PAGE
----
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Posted by Colette StallbaumerDirector, Worldwide Marketing and Operations
A recent Computer World story described how Microsoft has evolved to discover the virtues of openness. The article touched on one of my favorite examples of openness: Kinect. You may know how Kinect has captivated millions with its “invisible technology”, a term Stephen Spielberg and others used to describe how Kinect makes interactive entertainment accessible to everyone. No controllers. No remotes. No barriers between you and the technology. However, you may not know the path it has traveled. With support of an engaged community of platform enthusiasts, the device originally meant to revolutionize entertainment quickly evolved well beyond games to spark business innovations worldwide.
Posted by Matt TheodoresGeneral Manager, Marketing Strategy, Open Solutions Group
Yesterday Microsoft announced a significant milestone in its cloud computing strategy and solutions: the availability of System Center 2012 Release Candidate (RC), which customers can start using now to build private clouds.
Bill Toulas of OSArena interviewed Microsoft's Brian Swan, PHP Developer Advocate and was surprised to learn about Microsoft’s openness efforts and the many projects across Microsoft that improve interoperability between Microsoft and Open Source technologies, including recent updates to Windows Azure like Apache Hadoop-based services for "big data" customers.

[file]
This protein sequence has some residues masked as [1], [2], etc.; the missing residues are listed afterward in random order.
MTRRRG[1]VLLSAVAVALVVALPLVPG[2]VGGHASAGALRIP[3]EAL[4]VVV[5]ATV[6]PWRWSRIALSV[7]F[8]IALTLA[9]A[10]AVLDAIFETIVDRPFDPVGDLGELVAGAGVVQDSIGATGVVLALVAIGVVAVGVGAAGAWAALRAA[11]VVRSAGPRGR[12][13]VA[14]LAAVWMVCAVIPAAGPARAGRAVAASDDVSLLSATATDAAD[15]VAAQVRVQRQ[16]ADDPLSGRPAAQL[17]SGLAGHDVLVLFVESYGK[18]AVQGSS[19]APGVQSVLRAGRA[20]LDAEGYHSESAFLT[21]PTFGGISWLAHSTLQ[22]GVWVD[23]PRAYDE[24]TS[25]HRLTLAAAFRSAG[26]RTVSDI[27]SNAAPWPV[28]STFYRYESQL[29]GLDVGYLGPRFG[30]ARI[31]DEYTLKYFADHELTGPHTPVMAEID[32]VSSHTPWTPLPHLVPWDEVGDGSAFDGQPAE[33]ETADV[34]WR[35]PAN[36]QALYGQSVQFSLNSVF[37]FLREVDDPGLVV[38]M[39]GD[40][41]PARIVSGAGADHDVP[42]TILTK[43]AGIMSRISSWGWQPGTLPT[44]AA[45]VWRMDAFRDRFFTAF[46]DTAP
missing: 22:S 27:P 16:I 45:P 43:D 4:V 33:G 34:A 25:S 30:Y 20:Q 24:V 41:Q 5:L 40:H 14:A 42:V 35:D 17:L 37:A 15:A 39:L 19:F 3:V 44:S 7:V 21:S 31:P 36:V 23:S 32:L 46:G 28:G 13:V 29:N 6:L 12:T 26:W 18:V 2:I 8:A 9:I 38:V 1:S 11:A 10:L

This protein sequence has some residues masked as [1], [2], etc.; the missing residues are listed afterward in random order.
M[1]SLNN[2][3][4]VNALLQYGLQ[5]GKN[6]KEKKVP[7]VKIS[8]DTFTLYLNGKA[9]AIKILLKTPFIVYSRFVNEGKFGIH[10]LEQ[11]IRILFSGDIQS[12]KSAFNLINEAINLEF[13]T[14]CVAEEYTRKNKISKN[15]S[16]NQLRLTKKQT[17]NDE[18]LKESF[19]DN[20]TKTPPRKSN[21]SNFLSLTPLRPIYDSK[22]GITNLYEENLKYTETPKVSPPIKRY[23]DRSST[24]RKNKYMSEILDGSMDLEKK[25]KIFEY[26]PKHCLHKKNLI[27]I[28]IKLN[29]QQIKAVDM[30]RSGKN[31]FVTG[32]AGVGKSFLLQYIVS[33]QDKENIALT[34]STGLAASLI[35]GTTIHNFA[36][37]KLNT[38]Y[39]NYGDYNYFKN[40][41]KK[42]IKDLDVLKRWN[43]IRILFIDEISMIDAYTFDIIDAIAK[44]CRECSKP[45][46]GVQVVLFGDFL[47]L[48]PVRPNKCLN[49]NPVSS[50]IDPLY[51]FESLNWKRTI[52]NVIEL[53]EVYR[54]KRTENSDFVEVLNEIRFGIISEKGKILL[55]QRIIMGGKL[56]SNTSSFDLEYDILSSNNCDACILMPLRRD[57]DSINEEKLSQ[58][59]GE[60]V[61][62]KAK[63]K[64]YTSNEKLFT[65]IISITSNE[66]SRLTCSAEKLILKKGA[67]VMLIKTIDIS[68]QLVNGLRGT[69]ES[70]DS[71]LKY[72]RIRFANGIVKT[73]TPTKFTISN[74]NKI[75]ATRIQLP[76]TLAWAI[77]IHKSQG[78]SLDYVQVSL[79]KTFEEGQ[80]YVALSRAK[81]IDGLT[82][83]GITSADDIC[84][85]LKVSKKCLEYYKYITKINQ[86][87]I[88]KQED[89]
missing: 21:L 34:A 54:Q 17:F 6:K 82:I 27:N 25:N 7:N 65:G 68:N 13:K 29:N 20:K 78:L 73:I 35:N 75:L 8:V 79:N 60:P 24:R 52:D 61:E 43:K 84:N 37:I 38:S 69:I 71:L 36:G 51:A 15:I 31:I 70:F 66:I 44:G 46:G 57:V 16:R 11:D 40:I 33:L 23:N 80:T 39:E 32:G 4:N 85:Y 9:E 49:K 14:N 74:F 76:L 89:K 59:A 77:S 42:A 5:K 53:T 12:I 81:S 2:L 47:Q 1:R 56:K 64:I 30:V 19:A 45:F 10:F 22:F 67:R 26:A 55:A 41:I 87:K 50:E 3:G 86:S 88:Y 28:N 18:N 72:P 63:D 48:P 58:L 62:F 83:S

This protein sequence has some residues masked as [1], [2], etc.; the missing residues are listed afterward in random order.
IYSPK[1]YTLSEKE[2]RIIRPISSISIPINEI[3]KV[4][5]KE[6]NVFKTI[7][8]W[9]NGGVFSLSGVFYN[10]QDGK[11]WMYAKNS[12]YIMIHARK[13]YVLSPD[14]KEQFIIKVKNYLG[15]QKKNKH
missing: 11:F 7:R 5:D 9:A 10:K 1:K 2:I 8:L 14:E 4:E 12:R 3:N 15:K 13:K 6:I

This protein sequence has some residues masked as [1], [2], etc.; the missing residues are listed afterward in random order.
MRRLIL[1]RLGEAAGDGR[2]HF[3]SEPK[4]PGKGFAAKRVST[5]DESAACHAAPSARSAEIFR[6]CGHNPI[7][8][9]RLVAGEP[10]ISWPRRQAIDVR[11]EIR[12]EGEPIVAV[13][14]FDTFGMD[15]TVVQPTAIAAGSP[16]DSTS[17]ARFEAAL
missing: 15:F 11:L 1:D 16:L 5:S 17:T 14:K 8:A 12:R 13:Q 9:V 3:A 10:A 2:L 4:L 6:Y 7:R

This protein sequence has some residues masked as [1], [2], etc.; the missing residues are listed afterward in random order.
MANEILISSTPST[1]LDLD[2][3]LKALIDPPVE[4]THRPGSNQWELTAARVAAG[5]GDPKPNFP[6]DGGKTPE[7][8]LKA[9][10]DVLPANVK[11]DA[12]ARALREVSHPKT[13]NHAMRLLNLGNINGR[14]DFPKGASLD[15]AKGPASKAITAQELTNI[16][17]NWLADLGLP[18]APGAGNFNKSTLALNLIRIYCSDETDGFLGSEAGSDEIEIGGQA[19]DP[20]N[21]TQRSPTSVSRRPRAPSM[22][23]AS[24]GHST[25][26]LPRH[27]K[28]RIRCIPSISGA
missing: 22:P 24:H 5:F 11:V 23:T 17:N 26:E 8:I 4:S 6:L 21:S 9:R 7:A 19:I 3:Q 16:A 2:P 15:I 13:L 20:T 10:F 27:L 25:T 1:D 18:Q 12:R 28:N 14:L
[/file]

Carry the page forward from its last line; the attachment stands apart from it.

Check out the full interview to learn more about how Microsoft and Open Source communities are working together.
At yesterday’s Node Summit, Microsoft’s Scott Guthrie presented a new way to deploy to Windows Azure: Cloud9 IDE. Cloud9 IDE is a cross-platform, browser-based development environment for Node.js.
We’re getting a little love for tweaking a version of Hotmail specifically for the Kindle Fire, announced this week. Kindle Fire users can now enjoy the familiar benefits of Hotmail. Mary-Jo Foley at ZDNet’s “All About Microsoft” blog correctly notes that this follows a slew of apps we rolled out last year for other non-Microsoft mobile devices, such as OneNote for the iPhone and iPad, and Lync client for Android and iPhone. Stay tuned as we’ll be continuing in this vein throughout the year and let us know what other productivity apps you’d like to see expanded to new platforms.